Today i want to talk about professional guilds and organizations which are of interest to costumers and crafts artisans.
Too often i hear students and colleagues dismiss the usefulness of such organizations as being "too expensive" to join for "just a resume credit." I can only assume that this type of statement is couched in ignorance, because professional organizations worth their salt provide so much more than "something to list on a job application," and in this industry, we have some great ones if you only know where to look! So, peruse these, and if you spy one for which you feel a good fit, i encourage you to join!
First, a couple of media-specific guilds:Surface Design Association
The SDA is aimed primarily at serving artists and designers worldwide working in the medium of textiles. They welcome artists, costume designers and production professionals, textile designers, and so forth. Membership begins at $60/year, though you can save some cash if you pay for multiple years at once. As a member, you receive their full-size glossy quarterly journal Surface Design Journal
, as well as their quarterly print newsletter and email updates (and, as a member, you can submit work for publication). They host a biennial conference, offer grants and scholarships, maintain a swatch library and an image library (great for putting together powerpoints and class lectures), and perhaps most exciting for freelancers: they provide the opportunity to enroll in a group insurance plan which provides health care, long term, accident, critical care, and disability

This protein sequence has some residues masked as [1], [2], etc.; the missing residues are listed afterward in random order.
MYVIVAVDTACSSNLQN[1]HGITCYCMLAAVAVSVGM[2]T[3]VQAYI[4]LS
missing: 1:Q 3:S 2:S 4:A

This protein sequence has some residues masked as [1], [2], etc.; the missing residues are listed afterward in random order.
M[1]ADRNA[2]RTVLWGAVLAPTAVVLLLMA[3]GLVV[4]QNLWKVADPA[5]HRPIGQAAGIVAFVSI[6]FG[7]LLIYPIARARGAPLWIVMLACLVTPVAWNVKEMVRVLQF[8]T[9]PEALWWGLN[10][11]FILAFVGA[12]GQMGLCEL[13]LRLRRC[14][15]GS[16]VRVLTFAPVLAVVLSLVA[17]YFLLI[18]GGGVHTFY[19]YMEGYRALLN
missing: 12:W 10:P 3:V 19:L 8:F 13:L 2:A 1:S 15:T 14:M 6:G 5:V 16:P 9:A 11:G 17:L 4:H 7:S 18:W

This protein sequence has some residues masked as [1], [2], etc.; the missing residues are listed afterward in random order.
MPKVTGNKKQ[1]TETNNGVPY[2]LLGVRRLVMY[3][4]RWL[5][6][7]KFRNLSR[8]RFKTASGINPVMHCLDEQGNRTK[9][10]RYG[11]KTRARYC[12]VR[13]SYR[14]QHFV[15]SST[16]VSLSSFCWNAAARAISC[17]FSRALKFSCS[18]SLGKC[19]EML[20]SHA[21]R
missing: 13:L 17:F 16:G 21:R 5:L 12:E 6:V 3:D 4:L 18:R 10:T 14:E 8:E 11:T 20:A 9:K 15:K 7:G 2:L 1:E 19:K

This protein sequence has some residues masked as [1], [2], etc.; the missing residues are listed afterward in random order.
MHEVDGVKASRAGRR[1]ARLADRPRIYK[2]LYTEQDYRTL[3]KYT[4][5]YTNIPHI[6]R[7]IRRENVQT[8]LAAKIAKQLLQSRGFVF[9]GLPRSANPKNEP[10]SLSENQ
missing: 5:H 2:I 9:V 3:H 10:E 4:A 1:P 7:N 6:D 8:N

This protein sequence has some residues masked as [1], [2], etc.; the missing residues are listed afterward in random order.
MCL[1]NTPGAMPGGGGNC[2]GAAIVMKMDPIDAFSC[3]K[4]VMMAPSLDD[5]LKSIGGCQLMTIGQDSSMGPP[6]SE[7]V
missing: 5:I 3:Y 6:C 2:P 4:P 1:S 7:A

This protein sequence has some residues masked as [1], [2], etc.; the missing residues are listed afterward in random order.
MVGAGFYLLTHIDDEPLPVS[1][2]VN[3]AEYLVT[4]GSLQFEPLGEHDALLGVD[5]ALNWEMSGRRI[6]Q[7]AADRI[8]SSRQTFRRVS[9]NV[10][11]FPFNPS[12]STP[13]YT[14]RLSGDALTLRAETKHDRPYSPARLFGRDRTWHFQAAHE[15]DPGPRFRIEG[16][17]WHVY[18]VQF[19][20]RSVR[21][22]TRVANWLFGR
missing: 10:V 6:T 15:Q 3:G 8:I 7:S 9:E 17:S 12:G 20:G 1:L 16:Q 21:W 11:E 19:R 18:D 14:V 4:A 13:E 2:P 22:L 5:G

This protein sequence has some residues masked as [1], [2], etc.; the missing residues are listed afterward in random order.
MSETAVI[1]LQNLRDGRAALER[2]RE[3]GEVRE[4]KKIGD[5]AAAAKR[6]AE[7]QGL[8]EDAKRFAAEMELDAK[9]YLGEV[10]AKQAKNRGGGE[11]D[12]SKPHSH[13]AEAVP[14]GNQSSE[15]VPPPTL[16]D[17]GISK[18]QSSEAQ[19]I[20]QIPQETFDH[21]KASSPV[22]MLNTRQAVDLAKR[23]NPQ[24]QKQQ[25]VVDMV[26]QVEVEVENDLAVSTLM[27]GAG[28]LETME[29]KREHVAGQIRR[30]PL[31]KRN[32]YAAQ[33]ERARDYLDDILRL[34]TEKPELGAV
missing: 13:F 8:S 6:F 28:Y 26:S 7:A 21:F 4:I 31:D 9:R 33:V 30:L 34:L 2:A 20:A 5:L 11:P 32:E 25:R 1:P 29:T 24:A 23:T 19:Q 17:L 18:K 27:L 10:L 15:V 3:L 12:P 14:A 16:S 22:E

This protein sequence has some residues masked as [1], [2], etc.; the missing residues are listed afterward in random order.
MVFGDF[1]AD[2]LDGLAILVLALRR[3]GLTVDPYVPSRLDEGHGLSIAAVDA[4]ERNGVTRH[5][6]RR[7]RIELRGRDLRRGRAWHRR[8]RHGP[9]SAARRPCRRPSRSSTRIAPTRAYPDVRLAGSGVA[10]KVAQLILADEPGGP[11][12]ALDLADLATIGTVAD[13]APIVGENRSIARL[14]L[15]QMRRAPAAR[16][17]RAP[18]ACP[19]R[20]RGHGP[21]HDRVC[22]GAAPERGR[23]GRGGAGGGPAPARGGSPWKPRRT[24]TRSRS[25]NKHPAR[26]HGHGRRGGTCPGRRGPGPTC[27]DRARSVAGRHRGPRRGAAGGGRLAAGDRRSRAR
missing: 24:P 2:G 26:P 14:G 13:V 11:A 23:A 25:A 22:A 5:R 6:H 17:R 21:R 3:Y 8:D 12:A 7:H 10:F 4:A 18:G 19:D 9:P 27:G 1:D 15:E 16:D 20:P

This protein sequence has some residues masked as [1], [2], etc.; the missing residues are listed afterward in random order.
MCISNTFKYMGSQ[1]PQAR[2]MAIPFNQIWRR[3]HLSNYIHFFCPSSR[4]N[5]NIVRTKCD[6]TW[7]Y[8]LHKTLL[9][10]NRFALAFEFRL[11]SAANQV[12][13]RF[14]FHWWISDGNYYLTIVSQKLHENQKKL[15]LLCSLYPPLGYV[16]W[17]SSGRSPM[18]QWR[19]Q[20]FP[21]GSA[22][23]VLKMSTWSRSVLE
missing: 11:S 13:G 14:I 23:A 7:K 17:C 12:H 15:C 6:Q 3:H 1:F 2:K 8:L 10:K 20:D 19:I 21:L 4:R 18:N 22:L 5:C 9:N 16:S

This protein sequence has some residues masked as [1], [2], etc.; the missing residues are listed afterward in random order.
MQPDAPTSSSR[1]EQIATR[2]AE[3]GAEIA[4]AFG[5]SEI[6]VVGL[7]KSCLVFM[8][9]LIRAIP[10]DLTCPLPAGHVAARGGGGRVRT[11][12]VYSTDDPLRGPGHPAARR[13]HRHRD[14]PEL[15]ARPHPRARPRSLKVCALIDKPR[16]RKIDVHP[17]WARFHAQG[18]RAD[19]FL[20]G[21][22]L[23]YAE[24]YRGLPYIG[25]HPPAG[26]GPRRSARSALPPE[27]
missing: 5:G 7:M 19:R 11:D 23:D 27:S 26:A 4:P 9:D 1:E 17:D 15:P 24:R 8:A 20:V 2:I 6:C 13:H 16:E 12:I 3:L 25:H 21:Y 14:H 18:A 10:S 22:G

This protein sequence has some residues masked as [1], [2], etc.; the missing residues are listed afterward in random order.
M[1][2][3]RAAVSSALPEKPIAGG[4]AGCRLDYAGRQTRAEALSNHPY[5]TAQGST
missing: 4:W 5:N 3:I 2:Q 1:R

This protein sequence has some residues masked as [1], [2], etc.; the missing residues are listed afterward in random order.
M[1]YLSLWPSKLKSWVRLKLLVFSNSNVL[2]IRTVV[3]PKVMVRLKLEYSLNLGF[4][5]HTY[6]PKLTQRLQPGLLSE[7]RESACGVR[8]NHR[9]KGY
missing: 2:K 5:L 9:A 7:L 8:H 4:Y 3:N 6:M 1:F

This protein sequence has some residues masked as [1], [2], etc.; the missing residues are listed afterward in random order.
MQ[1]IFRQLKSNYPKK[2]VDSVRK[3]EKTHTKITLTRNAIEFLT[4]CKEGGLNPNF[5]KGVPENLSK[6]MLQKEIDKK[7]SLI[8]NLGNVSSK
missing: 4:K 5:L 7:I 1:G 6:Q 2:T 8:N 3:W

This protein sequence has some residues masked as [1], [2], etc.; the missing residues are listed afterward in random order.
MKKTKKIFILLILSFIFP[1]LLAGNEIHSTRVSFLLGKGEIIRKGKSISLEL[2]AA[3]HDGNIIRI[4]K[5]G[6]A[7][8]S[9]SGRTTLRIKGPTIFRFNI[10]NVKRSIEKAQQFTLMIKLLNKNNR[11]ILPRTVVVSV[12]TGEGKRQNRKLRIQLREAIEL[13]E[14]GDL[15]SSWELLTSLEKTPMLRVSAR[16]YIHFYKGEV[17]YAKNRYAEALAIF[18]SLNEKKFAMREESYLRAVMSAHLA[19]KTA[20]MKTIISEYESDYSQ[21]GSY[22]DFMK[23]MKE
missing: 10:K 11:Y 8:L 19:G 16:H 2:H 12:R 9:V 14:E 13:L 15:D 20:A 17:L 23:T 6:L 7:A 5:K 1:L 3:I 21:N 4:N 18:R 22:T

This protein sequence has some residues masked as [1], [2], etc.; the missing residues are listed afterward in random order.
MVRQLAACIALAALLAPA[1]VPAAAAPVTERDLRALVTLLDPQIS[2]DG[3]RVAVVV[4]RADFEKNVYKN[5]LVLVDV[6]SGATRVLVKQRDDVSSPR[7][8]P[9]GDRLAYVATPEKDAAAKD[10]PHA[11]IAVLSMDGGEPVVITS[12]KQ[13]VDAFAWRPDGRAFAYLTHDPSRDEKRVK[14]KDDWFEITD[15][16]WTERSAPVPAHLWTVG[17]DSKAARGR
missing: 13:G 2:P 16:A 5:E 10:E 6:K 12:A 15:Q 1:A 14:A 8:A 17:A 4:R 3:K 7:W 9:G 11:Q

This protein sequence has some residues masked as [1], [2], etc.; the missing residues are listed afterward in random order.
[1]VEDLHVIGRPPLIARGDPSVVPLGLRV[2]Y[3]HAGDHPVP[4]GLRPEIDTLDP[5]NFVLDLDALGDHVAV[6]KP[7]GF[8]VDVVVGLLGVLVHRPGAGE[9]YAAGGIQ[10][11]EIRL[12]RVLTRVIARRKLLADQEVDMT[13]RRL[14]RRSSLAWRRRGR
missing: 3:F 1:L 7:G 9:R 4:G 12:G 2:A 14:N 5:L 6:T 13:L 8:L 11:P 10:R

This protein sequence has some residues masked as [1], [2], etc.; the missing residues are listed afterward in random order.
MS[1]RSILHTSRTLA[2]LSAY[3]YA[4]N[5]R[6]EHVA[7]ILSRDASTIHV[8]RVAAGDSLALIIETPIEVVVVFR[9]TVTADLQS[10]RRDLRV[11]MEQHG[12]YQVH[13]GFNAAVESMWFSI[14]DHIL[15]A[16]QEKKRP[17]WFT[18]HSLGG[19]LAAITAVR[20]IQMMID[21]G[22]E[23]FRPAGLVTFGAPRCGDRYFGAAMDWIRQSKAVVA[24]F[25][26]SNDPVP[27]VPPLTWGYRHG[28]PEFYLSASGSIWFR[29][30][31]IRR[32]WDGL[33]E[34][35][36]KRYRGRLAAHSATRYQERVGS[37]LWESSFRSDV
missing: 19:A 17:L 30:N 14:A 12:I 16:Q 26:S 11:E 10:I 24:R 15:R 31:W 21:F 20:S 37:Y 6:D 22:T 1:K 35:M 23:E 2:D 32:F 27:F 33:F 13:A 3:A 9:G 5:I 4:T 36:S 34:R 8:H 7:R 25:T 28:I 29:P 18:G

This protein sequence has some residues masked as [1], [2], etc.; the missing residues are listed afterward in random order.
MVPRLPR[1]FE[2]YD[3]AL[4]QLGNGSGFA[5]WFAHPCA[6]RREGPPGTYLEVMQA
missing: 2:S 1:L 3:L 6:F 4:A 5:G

. Yes, you read that right: you can get health insurance as part of your membership in the SDA. That alone is a great reason for students on the cusp of graduation to join, especially those looking at a period of freelancing and job-hopping, or those intending to make a career out of self-employment as a working artist.Handweavers Guild of America
The HGA is deceptively named, since it is in actuality an umbrella organization that also emcompasses spinners/knitters/crochet artisans and (perhaps most relevant for costumers) dyers, and its membership is not limited to American citizens alone. Membership in the HGA is inexpensive for a professional guild--$40 per year ($32 for students) or $70 in two-year increments--and comes with a range of great benefits, such as your subscription to their full-color glossy trade journal Shuttle Spindle Dyepot